Divorce - Not going back: for those who have left their addicted loved ones, how did you let go of thoughts about giving them another try?

relationship
recovery

#1

My husband is spiraling down, down, down after he moved out in April and divorce proceedings have begun. For a bit in the beginning (through June), we had been trying to work on things, however it turns out he is also addiction to pornography and has been using paid subscriptions to dating websites to attract women for their “likes”. Needless to say, the divorce is moving forward now, but I have these days where I am wavering in the “Should I give him another try? Do we just need more marriage therapy? etc.” when I know full well, that he has not even begun recovery again, he has been treating me terribly, and its not going to work unless he resolves some of his own issues.

I guess my question is, for those who have left their addicted loved ones, how did you let go of these thoughts?


#2

I reminded myself of how much I put up with , how much I endured ,tried and how many chances he had to let me down . At some point , I have to put my own well being and mental clarity first . So that’s what I did . No one holds a gun to the addicts head. It’s their own free will . Their own fee will to lie,cheat and all the other bs that comes with having to endure being in love with an addict . I also realized that love and care was all I had left for him … a relationship needs more . It needs a stable foundation of trust and respect or the bottom will fall out . I also feel like since our love ones aren’t going to look out for our mental, physical and emotional well being - it’s up to us to rid our lives of toxicity. At the point of which that little voice says “I can’t do this anymore “ - listen to it .its there for a reason . some people stay in toxic marriages for all the wrong reasons - commitments and obligations mean nothing if the other person isn’t willing to do their part . . It’s telling you that you deserve better . While he puts his addiction first , I recommend you putting yourself first to the highest priority. It’s not our place to fix them . As much as we want to . As much as we want to turn them back into the spouse who once did all the right things to make u fall so head over heels in love with … the anger and resentment builds with time . While some relationships can mend and heal after an occasional slip up or recovery period … everyone one is different but in my experience it’s best to look at their history … what your missing is the bond and memory of the potential of what they can become vs who they actually are today . You know they have the potential to be this great ,wonderful person that you can bond and connect with mentally,physically and emotionally but the double life and experiences you’ve faced in this relationship have left wounds that aren’t able to be healed . In order to let go of the “what if’s” you have to break the bond of emotional attachment by loving yourself in every way that he didn’t … say spas,girl time,take a trip,journal , yoga/meditate or anything that gives you joy . The relationship has taken enough from your well being . You simply have too much time on your hands if you’re thinking of him :). Make a bucket list and break free of anyone who only brings you down . You’ve gotten through the worst of it . always remember this quote by mya Angelou “you’re stronger then you think , and you’re not alone “. I will keep your situation in my prayers with positive vibrations:).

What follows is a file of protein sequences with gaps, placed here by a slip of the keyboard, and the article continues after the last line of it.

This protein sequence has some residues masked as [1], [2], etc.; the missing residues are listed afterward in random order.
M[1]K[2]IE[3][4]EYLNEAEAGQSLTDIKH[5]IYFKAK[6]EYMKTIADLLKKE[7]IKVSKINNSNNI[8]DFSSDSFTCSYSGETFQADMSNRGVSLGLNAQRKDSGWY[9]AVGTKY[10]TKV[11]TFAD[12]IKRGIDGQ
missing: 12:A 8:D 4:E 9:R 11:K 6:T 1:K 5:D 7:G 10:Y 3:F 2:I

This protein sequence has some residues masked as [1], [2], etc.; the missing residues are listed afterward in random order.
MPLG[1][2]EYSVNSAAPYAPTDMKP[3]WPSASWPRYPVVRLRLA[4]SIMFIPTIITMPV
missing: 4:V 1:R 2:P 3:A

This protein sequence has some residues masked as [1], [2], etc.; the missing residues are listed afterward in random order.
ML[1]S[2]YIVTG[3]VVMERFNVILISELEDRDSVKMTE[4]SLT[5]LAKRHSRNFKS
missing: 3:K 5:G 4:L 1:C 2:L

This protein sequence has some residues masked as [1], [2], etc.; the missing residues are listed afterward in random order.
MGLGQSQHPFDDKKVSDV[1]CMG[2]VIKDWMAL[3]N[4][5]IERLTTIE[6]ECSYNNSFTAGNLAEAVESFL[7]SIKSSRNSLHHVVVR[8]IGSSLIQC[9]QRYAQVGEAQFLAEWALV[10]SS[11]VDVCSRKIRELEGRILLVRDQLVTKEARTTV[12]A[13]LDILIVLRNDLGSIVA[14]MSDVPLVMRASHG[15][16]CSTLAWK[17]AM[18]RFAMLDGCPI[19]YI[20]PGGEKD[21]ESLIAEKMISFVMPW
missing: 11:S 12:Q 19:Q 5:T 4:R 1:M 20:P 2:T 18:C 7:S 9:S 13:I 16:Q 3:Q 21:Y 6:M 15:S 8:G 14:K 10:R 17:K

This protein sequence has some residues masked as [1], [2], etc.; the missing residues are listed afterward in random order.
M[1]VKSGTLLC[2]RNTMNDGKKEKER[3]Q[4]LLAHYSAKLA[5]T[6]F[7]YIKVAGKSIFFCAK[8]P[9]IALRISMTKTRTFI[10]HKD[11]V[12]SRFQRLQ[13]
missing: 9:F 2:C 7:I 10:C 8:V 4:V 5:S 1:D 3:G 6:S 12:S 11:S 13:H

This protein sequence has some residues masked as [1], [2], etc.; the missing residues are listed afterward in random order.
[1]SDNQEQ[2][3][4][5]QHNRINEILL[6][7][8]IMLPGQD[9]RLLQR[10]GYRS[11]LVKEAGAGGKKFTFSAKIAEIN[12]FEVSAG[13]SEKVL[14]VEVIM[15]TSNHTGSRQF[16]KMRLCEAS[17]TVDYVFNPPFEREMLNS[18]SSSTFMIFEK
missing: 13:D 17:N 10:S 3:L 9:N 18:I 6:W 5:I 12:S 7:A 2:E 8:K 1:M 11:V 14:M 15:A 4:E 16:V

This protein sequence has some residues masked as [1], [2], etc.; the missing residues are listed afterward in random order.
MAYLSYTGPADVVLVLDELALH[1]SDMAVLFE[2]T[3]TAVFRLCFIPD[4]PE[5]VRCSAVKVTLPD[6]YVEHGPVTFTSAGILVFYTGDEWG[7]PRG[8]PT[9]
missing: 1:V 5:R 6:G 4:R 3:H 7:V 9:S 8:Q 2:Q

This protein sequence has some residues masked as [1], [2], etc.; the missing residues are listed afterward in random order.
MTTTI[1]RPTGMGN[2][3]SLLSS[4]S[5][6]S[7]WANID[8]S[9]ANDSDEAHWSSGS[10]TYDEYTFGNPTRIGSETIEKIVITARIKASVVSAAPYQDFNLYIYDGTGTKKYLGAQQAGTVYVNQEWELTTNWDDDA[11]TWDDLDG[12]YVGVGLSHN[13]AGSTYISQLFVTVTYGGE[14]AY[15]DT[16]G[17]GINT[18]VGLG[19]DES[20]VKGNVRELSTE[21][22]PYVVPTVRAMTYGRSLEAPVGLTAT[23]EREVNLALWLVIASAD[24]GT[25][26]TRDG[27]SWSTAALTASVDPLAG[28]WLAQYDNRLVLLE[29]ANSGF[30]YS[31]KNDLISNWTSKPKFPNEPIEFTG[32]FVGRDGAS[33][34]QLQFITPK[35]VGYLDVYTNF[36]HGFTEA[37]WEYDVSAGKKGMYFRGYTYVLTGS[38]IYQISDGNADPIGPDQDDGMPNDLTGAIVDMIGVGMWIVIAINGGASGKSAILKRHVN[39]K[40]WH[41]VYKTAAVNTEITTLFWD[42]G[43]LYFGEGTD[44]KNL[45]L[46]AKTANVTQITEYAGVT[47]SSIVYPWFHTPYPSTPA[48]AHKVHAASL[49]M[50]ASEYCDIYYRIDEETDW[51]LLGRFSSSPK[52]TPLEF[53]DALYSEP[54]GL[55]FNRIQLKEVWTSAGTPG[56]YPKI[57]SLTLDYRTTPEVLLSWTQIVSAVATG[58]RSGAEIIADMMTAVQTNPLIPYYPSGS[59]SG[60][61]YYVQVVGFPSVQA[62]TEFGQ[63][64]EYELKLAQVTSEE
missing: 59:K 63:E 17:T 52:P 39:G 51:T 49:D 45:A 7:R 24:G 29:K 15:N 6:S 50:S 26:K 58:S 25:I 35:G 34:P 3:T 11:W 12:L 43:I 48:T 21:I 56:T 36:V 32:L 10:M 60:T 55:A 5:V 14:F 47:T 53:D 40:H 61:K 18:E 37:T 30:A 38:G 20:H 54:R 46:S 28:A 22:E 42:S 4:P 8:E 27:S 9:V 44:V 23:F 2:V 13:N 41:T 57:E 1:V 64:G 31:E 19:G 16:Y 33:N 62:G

#4

Monday’s (Tuesday this week because of the long weekend) are def the hardest for me. My son is back in daycare and I am alone working. My mind obsesses about the impending divorce and wondering if I have tried everything in my power before coming to the last resort. Ugh!


#3

Wow! I feel this so much. I do still deeply love him, after all love doesn’t just dissipate. I believe once we truly love someone, we will carry them in our hearts in some capacity. And I agree, a relationship needs more than love and care. You are right, I am missing the bond and the memories of who he once was. I do believe that that person is still in there, somewhere. I just wonder if he will ever come back. I would still love to be married to who he once was.

Ugh I wish I had time on my hands, but the biggest reminder of him is my 20 month son who keeps me more than busy! However, I am working on doing the things I love. I am getting back into old hobbies and activities that bring me joy. I know I am getting stronger and more confident. I just cant let go of these dreams right now :frowning:


#5

Sending love (albeit a bit delayed @Awlee090).

You mentioned above wanting to get back to who he was/is. This resonated with me because when my husband was struggling with addiction I could see beneath it who he really was and that he was in pain, and I think that may have been what you’re getting at. One thing I was told that I thought was a helpful reframe for me, in case it’s similarly helpful for you, was that I needed to create a new relationship with this person. It could be built off of the core elements I knew to be true of him, but it was never going to go back to the way things were. Focusing on creating something new was quite helpful for me at the time, and honestly still is. Because relationships aren’t perfect, and we are always both changing and so to me it seems like the most realistic approach I could have with him.

Also, I sent you a direct message about our next Group Course cycle starting next week. It certainly might be worth a try. We’ve had people start it who had 0 communication with their loved one and come out at the end with their relationship completely transformed. That’s not to say that staying together should or has to be the goal, but our science-backed skills and support have been shown to help people like you, making it a whole lot easier to deal with a loved one in addiction.